Hybridity refers in its most basic sense to mixture. The term originates from
biologyand was subsequently employed in linguistics and in racial theory in the nineteenth century. Its contemporary uses are scattered across numerous academic disciplines and is salient in popular culture. This article explains the history of hybridity and its major theoretical discussion amongst the discourses of race, post-colonialism, Identity (social science), anti-racism& multiculturalism, and globalization. This article illustrates the development of hybridity rhetoric from biological to cultural discussions.
Hybridity as racial mixing
Hybridity originates from the Latin "hybrida", a term used to classify the offspring of a tame sow and a wild boar. A hybrid is something that is mixed, and hybridity is simply mixture. As an explicative term, hybridity became a useful tool in forming a fearful discourse of racial mixing that arose toward the end of the 18th Century. Scientific models of anatomy and
craniometrywere used to argue that Africans and Asians were racially inferior to Europeans. The fear of miscegenationthat followed responds to the concern that the offspring of racial interbreeding would result in the dilution of the European race. Hybrids were seen as an aberration, worse than the inferior races, a weak and diseased mutation. Hybridity as a concern for racial purity responds clearly to the zeitgeist of colonialism where, despite the backdrop of the humanitarian age of enlightenment, social hierarchy was beyond contention as was the position of Europeans at its summit. The social transformations that followed the ending of colonial mandates, rising immigration, and economic liberalisation profoundly altered the use and understanding of the term hybridity. (For the history of hybridity as a concept, see Robert J.C. Young's "Colonial Desire", 1995)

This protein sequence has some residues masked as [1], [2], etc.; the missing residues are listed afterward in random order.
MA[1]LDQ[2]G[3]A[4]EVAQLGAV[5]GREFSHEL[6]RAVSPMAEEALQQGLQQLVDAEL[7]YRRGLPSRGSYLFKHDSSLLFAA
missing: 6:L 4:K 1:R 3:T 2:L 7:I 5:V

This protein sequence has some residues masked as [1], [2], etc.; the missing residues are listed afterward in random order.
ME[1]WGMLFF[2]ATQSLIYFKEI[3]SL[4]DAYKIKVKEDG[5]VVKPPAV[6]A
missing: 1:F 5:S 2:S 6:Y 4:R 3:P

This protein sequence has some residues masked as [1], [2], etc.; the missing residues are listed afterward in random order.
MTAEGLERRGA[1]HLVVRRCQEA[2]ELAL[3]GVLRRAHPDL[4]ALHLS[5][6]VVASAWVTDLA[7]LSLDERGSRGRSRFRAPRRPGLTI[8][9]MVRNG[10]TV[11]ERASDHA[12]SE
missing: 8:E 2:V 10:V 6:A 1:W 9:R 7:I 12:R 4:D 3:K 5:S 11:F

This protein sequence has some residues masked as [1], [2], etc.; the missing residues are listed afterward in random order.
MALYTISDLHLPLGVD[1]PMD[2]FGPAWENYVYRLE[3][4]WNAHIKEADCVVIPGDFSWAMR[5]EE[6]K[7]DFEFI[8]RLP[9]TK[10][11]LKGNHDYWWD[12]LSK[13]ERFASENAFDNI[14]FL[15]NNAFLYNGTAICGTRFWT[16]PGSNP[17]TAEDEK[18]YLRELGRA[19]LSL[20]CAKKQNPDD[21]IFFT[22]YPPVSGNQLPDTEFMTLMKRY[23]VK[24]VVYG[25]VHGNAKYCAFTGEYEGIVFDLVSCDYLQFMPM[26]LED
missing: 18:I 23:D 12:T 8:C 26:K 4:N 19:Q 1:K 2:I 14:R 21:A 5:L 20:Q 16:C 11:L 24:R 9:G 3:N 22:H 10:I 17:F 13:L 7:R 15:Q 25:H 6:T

The postcolonial turn
The rhetoric of hybridity, sometimes referred to as "hybrid talk" is fundamentally associated with the emergence of postcolonial discourse and its critiques of
cultural imperialism. This second stage in the history of hybridity is characterised by literature and theory that focuses on the effects of mixture upon identity and culture. Key theorists in this realm are Homi Bhabha, Stuart Hall, Gayatri Spivak, and Paul Gilroy, whose work responds to the increasing multicultural awareness of the early nineteen nineties. Often the literature of postcolonial and magical realist authors such as Salman Rushdie, Gabriel García Márquez, Milan Kundera, and J. M. Coetzeerecur in their discussions. A key text in the development of hybridity theory is Homi Bhabha’s "the location of culture" (1994) which analyses the liminality of hybridity as a paradigm of colonial anxiety. His key argument is that colonial hybridity, as a cultural form, produced ambivalence in the colonial masters and as such altered the authority of power. Bhabha’s arguments have become key in the discussion of hybridity. While he originally developed his thesis with respect to narratives of cultural imperialism, his work also develops the concept with respect to the cultural politics of migrancy in the contemporary metropolis. This critique of cultural imperialist hybridity meant that the rhetoric of hybridity became more concerned with challenging essentialismand has been applied to sociological theories of identity, multiculturalism, and racism. Another key component of hybridity theory is Mikhail Bakhtin, whose concept of polyphony is employed by many analysts of hybrid discourses in folklore and anthropology (see "Theorizing the Hybrid").
A rhetorical cul-de-sac